citizens from Morgan and Schuyler counties as well as from Beardstown and the rest of Cass County. There were two bands, two military companies, and a mounted escort to make up for the lack of a cannon, sabotaged by the Democrats. Both Lincoln and Douglas spoke to crowds larger than previously seen in any campaign. In addition, the press coverage was nationwide, giving Lincoln, a relatively unknown politician, the reputation which would enable his successful presidential bit two years later.

While the 1858 Senatorial contest may be Abraham Lincoln's best known political campaign, his bid for Congress in 1846 may rank as his most bizarre because of one incident. Lincoln's Democratic opponent was the famed Methodist circuit rider, Peter Cartwright. Fearing the popular Lincoln would coast to victory, Cartwright stirred the pot toward the end of the campaign by claiming that Lincoln openly scoffed Christianity. Just days before the election, Lincoln issued a handbill refuting Cartwright's accusation. In it, he explained: "That I am not a member of any Christian Church, is true; but I have never denied the truth of the Scriptures; and I have never spoken with intentional disrespect of religion in general, or of any denomination of Christians in particular." Though Cartwright's accusations had no obvious negative impact on the election-Lincoln won by an unprecedented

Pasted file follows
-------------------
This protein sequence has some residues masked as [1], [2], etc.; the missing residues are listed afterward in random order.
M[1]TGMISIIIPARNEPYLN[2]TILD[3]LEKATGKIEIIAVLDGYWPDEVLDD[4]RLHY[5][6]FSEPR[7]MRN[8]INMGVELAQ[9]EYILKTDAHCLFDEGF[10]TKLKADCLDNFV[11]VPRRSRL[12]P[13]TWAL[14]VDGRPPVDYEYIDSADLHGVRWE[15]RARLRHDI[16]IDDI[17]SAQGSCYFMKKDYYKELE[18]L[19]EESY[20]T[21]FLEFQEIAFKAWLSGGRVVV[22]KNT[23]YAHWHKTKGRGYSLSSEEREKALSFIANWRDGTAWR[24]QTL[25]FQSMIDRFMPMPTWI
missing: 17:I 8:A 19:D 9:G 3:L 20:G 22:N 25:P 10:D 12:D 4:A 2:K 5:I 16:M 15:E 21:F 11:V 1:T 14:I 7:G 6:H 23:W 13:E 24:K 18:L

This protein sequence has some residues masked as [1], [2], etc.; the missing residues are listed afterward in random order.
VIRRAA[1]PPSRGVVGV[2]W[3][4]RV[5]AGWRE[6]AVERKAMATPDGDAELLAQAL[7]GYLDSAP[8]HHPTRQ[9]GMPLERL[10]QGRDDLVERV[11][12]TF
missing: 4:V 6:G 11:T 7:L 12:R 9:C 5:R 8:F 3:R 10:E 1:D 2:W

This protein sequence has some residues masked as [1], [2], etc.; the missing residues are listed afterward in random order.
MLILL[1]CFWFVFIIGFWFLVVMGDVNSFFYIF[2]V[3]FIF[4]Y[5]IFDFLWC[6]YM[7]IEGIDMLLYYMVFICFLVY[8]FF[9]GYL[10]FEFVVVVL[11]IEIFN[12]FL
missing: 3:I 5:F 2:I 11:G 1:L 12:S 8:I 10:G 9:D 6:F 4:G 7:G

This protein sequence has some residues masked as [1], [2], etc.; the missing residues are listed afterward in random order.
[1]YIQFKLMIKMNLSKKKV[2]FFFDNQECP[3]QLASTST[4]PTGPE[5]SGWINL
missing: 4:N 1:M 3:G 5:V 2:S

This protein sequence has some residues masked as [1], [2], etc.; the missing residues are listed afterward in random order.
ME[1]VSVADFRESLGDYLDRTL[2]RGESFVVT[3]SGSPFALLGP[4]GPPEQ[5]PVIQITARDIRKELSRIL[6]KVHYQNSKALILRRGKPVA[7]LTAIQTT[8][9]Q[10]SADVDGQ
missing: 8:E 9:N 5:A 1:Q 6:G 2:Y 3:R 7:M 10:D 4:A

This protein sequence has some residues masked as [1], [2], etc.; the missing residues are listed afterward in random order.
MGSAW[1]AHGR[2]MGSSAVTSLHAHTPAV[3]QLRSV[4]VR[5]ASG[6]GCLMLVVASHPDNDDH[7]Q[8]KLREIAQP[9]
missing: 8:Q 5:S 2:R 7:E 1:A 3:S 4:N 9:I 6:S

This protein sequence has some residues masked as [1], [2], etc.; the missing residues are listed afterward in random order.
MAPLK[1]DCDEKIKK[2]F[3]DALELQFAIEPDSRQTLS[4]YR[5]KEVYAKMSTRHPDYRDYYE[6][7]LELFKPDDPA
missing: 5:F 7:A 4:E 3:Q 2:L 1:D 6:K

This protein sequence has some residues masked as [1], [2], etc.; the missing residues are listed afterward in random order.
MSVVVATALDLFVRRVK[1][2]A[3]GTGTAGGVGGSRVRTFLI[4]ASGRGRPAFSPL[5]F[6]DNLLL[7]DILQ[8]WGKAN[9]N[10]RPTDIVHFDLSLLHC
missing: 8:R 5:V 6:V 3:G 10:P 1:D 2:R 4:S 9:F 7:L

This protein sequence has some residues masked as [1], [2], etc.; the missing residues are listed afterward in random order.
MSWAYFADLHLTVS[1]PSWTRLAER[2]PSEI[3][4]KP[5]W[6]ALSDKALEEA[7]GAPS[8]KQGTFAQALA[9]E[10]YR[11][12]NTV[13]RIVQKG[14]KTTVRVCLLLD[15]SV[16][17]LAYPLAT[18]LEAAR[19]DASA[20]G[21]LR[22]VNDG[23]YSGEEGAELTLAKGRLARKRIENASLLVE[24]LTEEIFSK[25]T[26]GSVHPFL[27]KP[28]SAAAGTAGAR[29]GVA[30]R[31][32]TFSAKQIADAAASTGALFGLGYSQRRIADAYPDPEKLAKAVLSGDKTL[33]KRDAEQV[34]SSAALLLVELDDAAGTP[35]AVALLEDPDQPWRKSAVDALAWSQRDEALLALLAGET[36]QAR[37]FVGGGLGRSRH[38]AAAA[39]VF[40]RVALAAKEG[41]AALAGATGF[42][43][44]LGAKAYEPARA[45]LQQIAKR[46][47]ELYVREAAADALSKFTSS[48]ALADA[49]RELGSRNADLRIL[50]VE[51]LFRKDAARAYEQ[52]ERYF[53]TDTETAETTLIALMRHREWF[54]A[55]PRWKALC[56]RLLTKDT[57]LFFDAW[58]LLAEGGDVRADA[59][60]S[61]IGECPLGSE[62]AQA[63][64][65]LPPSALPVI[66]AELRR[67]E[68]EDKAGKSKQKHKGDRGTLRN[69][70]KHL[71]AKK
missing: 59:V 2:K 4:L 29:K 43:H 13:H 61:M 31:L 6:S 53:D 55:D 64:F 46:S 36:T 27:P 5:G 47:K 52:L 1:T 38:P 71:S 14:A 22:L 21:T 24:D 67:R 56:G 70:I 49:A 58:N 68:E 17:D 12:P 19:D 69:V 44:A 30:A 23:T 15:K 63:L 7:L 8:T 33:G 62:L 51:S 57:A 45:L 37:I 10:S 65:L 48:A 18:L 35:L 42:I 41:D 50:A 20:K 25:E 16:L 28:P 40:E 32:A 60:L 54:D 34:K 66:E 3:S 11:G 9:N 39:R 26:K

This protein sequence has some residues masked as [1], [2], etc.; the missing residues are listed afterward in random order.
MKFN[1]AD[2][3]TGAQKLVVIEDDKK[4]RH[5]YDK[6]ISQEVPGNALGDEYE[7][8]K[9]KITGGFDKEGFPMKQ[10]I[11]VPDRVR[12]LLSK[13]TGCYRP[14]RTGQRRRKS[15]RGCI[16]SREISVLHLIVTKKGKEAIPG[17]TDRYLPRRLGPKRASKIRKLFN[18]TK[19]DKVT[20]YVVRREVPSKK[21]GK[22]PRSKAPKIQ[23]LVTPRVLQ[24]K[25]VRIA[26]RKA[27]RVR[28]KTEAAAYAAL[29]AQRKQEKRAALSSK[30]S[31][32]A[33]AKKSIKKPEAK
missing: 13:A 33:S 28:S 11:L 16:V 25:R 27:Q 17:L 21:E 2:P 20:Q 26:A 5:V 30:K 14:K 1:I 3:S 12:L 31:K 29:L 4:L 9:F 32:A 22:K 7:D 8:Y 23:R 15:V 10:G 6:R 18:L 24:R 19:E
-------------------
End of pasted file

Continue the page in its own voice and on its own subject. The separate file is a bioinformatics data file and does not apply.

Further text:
Abraham Lincoln image. Click for full size.
By Allen C. Browne, February 16, 2015
3. Abraham Lincoln
This 1887 portrait of Abraham Lincoln by George P. A. Healy hangs in the National Portrait Gallery in Washington DC.

“Today Abraham Lincoln is universally regarded as one of our greatest presidents. But from the start of his administration, Lincoln, guiding the nation in a time of civil war, was beset with criticism from all sides. Some charged him with moral cowardice for initially insisting that an end to slavery was not one of his wartime goals; others accused him of overstepping his constitutional powers; still others blamed him for military reverses in the field. But as Union forces moved toward victory, Lincoln's eloquent articulation of the nation's ideals and his eventual call for an end to slavery gradually invested him with grandeur. following his assassination in 1865, that grandeur virtually unassailable.